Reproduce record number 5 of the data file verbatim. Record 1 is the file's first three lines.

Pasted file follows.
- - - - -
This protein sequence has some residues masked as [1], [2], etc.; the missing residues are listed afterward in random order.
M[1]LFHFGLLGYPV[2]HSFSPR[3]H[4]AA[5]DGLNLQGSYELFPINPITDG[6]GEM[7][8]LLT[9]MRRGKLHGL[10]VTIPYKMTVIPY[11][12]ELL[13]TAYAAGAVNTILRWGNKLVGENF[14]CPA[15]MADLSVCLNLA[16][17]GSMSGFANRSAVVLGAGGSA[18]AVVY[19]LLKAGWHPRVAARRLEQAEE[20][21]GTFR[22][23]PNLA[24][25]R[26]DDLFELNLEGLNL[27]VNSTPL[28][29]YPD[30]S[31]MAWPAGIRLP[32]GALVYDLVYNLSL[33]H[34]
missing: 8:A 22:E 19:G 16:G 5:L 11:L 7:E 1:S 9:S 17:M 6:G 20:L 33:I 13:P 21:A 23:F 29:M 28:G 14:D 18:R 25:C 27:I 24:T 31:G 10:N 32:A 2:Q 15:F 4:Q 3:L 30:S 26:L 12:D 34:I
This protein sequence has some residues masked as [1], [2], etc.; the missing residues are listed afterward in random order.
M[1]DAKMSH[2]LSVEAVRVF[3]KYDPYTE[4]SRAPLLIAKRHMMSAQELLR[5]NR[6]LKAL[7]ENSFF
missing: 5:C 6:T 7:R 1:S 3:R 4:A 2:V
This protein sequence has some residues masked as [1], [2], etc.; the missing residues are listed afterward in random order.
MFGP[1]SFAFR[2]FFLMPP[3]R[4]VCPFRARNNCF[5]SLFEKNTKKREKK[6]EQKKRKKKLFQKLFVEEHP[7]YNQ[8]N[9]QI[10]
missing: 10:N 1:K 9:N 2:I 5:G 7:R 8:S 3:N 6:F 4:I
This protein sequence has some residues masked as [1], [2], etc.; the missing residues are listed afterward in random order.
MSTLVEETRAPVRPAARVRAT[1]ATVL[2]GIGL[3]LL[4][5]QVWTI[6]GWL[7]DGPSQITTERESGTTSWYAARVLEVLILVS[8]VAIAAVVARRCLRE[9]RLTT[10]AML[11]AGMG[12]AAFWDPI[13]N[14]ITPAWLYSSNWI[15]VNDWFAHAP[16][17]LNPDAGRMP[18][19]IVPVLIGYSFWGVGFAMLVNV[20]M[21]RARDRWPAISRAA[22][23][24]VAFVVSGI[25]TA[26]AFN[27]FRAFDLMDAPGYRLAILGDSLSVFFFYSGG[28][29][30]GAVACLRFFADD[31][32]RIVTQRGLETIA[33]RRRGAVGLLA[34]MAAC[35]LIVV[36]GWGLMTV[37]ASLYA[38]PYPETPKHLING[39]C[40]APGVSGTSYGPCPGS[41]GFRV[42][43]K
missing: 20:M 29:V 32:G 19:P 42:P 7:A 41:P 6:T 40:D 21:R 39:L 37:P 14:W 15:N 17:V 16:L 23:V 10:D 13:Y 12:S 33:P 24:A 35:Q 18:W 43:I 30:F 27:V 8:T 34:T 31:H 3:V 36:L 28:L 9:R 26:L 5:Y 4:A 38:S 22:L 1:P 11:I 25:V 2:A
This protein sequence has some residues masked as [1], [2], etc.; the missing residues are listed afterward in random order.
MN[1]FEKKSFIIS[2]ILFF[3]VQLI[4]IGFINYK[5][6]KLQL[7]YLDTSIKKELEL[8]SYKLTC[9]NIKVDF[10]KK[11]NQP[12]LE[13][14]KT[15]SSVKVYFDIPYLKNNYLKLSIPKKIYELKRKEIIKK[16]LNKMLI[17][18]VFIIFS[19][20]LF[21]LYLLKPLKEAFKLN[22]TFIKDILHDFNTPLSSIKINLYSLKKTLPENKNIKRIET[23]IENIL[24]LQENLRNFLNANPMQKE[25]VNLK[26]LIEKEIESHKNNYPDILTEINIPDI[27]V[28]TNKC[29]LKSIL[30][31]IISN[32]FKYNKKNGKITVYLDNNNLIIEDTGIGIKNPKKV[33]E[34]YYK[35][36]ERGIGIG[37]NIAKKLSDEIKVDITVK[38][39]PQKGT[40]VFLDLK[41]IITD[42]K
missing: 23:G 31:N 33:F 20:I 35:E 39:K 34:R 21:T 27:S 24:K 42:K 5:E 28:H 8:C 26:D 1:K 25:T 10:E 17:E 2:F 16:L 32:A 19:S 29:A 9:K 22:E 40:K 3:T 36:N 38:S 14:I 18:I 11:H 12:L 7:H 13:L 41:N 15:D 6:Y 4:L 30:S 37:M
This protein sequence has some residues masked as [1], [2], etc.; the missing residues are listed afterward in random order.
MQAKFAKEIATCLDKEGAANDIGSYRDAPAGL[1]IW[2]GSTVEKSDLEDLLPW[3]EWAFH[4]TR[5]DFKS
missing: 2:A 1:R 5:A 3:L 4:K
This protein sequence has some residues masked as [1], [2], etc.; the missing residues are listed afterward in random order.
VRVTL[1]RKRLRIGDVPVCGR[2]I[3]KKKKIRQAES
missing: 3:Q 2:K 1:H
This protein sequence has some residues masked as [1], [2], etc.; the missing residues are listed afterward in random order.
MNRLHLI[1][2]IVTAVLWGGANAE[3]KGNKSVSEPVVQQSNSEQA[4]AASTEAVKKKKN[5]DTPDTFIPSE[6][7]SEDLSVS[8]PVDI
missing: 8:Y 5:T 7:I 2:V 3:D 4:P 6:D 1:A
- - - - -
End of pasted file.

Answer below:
This protein sequence has some residues masked as [1], [2], etc.; the missing residues are listed afterward in random order.
MN[1]FEKKSFIIS[2]ILFF[3]VQLI[4]IGFINYK[5][6]KLQL[7]YLDTSIKKELEL[8]SYKLTC[9]NIKVDF[10]KK[11]NQP[12]LE[13][14]KT[15]SSVKVYFDIPYLKNNYLKLSIPKKIYELKRKEIIKK[16]LNKMLI[17][18]VFIIFS[19][20]LF[21]LYLLKPLKEAFKLN[22]TFIKDILHDFNTPLSSIKINLYSLKKTLPENKNIKRIET[23]IENIL[24]LQENLRNFLNANPMQKE[25]VNLK[26]LIEKEIESHKNNYPDILTEINIPDI[27]V[28]TNKC[29]LKSIL[30][31]IISN[32]FKYNKKNGKITVYLDNNNLIIEDTGIGIKNPKKV[33]E[34]YYK[35][36]ERGIGIG[37]NIAKKLSDEIKVDITVK[38][39]PQKGT[40]VFLDLK[41]IITD[42]K
missing: 23:G 31:N 33:F 20:I 35:E 39:K 34:R 21:T 27:S 24:K 42:K 5:E 28:H 8:C 26:D 1:K 25:T 10:E 17:E 2:F 16:L 32:A 19:S 29:A 9:K 22:E 40:K 3:T 36:N 38:S 14:I 18:I 11:H 12:L 7:H 13:L 41:N 15:D 6:Y 4:L 30:S 37:M